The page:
ALM Intelligence soft-launched Legal Compass last May and officially launched it Nov. 9. More is on ALM’s roadmap for the platform, including an M&A tool that would show what would happen if two firms merge.

As for pricing, this is one of those products where the answer is, “It depends.” Ryles said that pricing depends on several factors, including size of firm and number of users. It will also depend on how the firm will use the data. If the firm wanted to use the data to release a series of white papers, for example, that would be a higher price than if the firm planned to use it only for internal benchmarking.

The Bottom Line

Legal Compass is a law firm analytics and benchmarking tool of greatest use to law firm professionals involved in legal marketing, business development and competitive intelligence. It would also be useful to legal departments in researching and evaluating outside firms. For the most part, it covers only large and mid-sized law firms, not solo or small firms.

The foundation of Legal Compass is ALM’s extensive and proprietary collection of data from surveys and rankings such as the Am Law 100 and the NLJ 500. In addition, it is collecting and normalizing data from external sources such as LinkedIn and Twitter and then combining all that internal and external data.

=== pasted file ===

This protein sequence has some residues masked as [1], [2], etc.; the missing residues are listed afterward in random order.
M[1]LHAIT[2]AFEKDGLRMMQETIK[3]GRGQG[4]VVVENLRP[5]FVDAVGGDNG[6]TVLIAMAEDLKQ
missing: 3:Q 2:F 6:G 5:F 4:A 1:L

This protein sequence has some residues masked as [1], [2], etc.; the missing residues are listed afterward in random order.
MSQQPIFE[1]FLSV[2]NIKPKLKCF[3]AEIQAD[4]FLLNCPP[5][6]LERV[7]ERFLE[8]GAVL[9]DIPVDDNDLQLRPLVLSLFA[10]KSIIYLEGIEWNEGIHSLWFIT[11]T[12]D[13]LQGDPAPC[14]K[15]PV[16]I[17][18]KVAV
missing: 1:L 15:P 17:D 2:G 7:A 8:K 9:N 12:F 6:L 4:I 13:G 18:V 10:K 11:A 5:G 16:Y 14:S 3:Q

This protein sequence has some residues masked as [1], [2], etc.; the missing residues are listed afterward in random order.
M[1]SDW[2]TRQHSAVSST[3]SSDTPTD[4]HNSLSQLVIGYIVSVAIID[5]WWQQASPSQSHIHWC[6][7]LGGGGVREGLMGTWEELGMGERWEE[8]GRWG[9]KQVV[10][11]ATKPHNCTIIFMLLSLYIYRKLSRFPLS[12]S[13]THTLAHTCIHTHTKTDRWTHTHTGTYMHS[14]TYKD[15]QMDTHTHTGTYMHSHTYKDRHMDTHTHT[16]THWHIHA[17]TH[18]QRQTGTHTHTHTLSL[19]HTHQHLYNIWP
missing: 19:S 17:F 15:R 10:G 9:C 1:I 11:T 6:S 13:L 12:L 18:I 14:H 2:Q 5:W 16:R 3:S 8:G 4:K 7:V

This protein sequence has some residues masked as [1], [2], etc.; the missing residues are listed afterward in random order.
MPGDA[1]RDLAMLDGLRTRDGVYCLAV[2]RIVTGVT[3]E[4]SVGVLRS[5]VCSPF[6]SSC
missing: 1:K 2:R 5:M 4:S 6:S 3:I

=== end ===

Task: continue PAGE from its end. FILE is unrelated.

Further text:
All of this is presented in a variety of interactive scorecards, charts and visualizations that provide a range of information about law firms, lawyers and clients. It can be used for benchmarking, competitive analysis, recruiting, prospecting, and strategic planning.

The execution of all this is very well done. The home page makes it easy to get started on a task – such as benchmarking or competitive analysis – by highlighting the tools and data sources that can help with that task. It is also easy to go directly to specific search or data types, such as lawyer search or lateral moves. Once you are in any of these sections, the search and filtering tools are easy to use and the graphs and visualizations make the data easy to understand and contextualize.

Since I do not know what the service costs, I cannot offer a cost-benefit analysis. But I can say that as a law firm benchmarking and competitive analysis tool, Legal Compass scores on both the depth of its data and the effectiveness of the data’s presentation.

Photo of Bob Ambrogi Bob Ambrogi

Bob is a lawyer, veteran legal journalist, and award-winning blogger and podcaster. In 2011, he was named to the inaugural Fastcase 50, honoring “the law’s smartest, most courageous innovators, techies, visionaries and leaders.” Earlier in his career, he was editor-in-chief of several legal publications, including The National Law Journal, and editorial director of ALM’s Litigation Services Division.